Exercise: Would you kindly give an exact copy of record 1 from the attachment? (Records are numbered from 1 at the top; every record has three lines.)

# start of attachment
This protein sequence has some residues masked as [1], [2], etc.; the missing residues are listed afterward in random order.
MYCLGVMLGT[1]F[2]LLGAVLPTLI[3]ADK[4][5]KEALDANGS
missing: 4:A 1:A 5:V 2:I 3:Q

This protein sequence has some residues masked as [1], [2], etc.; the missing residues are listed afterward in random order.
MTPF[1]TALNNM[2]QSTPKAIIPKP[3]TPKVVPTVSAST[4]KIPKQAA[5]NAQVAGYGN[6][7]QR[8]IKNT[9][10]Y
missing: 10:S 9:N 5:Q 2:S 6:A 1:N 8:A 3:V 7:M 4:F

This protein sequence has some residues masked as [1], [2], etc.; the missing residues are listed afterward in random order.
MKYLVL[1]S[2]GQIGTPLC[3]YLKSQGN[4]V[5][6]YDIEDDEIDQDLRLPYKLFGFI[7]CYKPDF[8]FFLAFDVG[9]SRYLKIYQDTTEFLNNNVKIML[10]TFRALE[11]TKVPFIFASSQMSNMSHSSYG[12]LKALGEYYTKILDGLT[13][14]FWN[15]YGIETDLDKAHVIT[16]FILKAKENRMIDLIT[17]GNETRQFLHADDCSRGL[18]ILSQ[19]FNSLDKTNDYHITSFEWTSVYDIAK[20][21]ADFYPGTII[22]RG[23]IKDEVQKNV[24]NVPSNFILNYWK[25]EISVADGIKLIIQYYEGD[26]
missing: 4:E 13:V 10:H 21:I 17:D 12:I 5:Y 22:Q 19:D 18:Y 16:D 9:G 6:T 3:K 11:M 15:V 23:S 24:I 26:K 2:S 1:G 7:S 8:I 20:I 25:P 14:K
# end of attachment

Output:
This protein sequence has some residues masked as [1], [2], etc.; the missing residues are listed afterward in random order.
MYCLGVMLGT[1]F[2]LLGAVLPTLI[3]ADK[4][5]KEALDANGS
missing: 4:A 1:A 5:V 2:I 3:Q